FY2023 Funding Needed for Research

November 21, 2022 Dear Honorable Chairs and Ranking Members: On behalf of the 63 member organizations of the National Heart...

November 21, 2022

Dear Honorable Chairs and Ranking Members:

On behalf of the 63 member organizations of the National Heart, Lung, and Blood Institute (NHLBI) Constituency Group, we support your efforts to finalize a Fiscal Year (FY) 2023 omnibus funding bill and include a robust investment in the National Institutes of Health, including at least $3.946 billion for the NHLBI. A timely FY 2023 appropriation is vital to allow the NHLBI to continue addressing COVID-19 while maintaining progress on mission critical research addressing cardiovascular, respiratory, blood, and sleep related research priorities.

As you know, delays in regular annual appropriations funding make it challenging to launch major initiatives and pursue critical scientific opportunities to prevent and develop new treatments for heart, lung, blood, and sleep diseases and conditions. This tends to impede our rapidly evolving understanding of cardiovascular disease, including heart failure and congenital heart disease, novel therapies under development for lung diseases such as chronic obstructive pulmonary disease (COPD), asthma, and improved treatment of blood disorders such as sickle cell disease and hemophilia.

The best approach to sustaining incremental progress in research and discoveries is effective planning made possible by recurring, timely, and continuous appropriations. This certainty is critical to scientific advancement. Without regular annual appropriations funding, vital basic, clinical, and translational research opportunities to address critical needs related to the long-term impact of COVID-19 across heart, lung, blood, and sleep, including protection of our most vulnerable populations, are compromised, delayed, or potentially curtailed.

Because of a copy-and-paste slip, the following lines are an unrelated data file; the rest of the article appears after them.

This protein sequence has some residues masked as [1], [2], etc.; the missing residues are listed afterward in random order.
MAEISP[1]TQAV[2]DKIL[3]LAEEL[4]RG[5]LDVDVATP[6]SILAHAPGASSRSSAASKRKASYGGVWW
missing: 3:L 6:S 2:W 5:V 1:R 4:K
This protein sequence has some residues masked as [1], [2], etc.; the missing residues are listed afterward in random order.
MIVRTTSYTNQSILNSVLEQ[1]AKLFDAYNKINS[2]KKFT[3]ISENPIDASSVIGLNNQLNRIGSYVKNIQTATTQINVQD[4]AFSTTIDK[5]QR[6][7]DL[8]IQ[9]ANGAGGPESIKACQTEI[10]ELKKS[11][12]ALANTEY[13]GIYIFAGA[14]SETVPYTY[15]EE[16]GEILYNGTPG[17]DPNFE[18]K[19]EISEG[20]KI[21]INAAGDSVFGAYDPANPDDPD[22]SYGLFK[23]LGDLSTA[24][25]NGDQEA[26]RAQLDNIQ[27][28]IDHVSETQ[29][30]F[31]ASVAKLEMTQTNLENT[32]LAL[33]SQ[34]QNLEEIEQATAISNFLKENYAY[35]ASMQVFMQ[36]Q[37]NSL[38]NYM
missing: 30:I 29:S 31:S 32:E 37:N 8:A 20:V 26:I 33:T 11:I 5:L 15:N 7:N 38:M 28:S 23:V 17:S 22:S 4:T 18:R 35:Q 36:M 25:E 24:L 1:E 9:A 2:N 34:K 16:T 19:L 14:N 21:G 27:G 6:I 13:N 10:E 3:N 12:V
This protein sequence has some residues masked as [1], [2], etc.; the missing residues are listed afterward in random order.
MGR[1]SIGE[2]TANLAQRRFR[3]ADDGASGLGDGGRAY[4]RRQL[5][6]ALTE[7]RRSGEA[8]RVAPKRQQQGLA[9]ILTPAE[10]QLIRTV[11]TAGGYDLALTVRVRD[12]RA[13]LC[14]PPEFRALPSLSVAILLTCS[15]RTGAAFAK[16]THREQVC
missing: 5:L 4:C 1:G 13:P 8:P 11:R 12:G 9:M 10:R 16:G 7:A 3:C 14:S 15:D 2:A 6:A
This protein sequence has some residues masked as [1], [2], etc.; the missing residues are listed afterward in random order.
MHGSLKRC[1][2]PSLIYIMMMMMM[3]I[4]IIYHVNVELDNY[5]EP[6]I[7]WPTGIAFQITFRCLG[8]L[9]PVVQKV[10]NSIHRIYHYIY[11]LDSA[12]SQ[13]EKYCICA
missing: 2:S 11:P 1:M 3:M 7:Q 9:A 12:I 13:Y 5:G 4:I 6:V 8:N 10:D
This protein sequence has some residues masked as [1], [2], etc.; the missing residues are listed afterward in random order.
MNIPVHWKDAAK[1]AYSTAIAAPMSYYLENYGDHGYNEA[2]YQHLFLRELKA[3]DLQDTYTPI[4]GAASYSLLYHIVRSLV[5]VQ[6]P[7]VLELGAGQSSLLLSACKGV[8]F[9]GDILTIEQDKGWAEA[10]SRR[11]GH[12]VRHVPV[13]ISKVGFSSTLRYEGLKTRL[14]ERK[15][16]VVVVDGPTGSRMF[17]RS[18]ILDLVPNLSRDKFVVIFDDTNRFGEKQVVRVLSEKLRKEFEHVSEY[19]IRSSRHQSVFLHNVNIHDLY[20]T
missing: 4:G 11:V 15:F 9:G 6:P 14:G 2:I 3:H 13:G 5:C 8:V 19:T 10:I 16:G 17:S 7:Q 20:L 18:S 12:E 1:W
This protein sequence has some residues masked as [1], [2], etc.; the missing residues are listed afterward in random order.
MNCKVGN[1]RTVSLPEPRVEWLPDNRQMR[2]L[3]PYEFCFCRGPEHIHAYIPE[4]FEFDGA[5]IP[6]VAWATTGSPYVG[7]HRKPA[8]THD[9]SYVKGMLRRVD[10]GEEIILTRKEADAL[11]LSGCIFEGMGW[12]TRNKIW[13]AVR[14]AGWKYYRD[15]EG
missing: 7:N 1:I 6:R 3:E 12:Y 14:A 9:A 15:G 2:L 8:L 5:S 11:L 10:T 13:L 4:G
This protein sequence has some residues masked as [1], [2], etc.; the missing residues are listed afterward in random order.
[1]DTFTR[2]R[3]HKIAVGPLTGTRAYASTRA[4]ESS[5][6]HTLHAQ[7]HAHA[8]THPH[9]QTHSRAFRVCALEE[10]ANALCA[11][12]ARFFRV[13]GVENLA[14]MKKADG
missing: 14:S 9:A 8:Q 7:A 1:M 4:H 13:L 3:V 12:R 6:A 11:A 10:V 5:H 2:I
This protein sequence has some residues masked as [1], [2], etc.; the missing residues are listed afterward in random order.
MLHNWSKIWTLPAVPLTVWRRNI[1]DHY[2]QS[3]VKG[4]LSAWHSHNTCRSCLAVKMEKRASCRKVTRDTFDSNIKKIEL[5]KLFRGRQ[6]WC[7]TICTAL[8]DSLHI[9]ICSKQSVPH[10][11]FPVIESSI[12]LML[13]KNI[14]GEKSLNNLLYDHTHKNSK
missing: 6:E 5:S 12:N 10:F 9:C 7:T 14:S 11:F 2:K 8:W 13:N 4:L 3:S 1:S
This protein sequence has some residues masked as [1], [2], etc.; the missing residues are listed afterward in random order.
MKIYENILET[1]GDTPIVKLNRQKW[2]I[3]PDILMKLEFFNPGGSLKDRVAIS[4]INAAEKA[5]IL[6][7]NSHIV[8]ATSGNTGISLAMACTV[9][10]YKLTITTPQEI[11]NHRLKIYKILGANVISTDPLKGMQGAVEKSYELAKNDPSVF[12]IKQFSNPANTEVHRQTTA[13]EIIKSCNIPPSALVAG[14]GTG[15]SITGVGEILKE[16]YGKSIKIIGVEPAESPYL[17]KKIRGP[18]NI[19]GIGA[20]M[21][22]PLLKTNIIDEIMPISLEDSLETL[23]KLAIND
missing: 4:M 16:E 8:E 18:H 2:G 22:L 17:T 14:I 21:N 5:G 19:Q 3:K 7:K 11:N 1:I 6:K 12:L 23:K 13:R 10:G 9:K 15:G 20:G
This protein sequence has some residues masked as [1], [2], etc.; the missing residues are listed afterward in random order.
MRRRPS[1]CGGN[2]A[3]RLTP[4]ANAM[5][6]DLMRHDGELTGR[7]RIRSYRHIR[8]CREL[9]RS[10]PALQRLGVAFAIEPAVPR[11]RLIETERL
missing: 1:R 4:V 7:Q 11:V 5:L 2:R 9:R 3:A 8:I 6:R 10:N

Without sustained annual appropriations, NHLBI will not be able to maintain the momentum associated with its spotlight on the disparate effect that COVID-19 and post-acute COVID-19 has had on vulnerable communities, to continue with research efforts aimed at identifying the causes of and contributors to health disparities, and develop more effective approaches to effectively address, reduce, and ultimately eliminate them. The pandemic also has underscored the need for significant investments in understanding, diagnosing, and treating lung disease as well as preserving lung health.

Given that cardiovascular disease is the leading cause of pregnancy-related deaths, NHLBI has also taken a lead role in working with others at NIH to support research to reduce the nation’s alarming rates of maternal mortality and morbidity, especially among women of color. Without sustained and timely annual funding, NHLBI’s programs focused on improving women’s health throughout the lifespan, including initiatives concentrated on maternal health disparities, will not keep pace with this epidemic.

New sleep research that focuses on risk prevention strategies associated with sleep loss such as hypertension, diabetes, cardiovascular disease, and obesity is needed, especially in populations with relevant health disparities. The alarming growth of these comorbid factors since the onset of COVID-19 impact health related quality of life leading to further impacts on mental health, specifically depression, and suicidal ideation.

An FY 2023 appropriation of $3.946 billion for the NHLBI would allow the Institute to enhance current programs and pursue promising basic, translational, clinical, and prevention research to better diagnose, treat, and prevent these diseases.

Please contact Valerie Adelson with the American Thoracic Society at vadelson@thoracic.org or John Laughner with the American Heart Association at John.Laughner@heart.org if you have questions or need additional information. Thank you for your consideration.


Valerie Adelson
NHLBI Constituency Group

John Laughner
NHLBI Constituency Group

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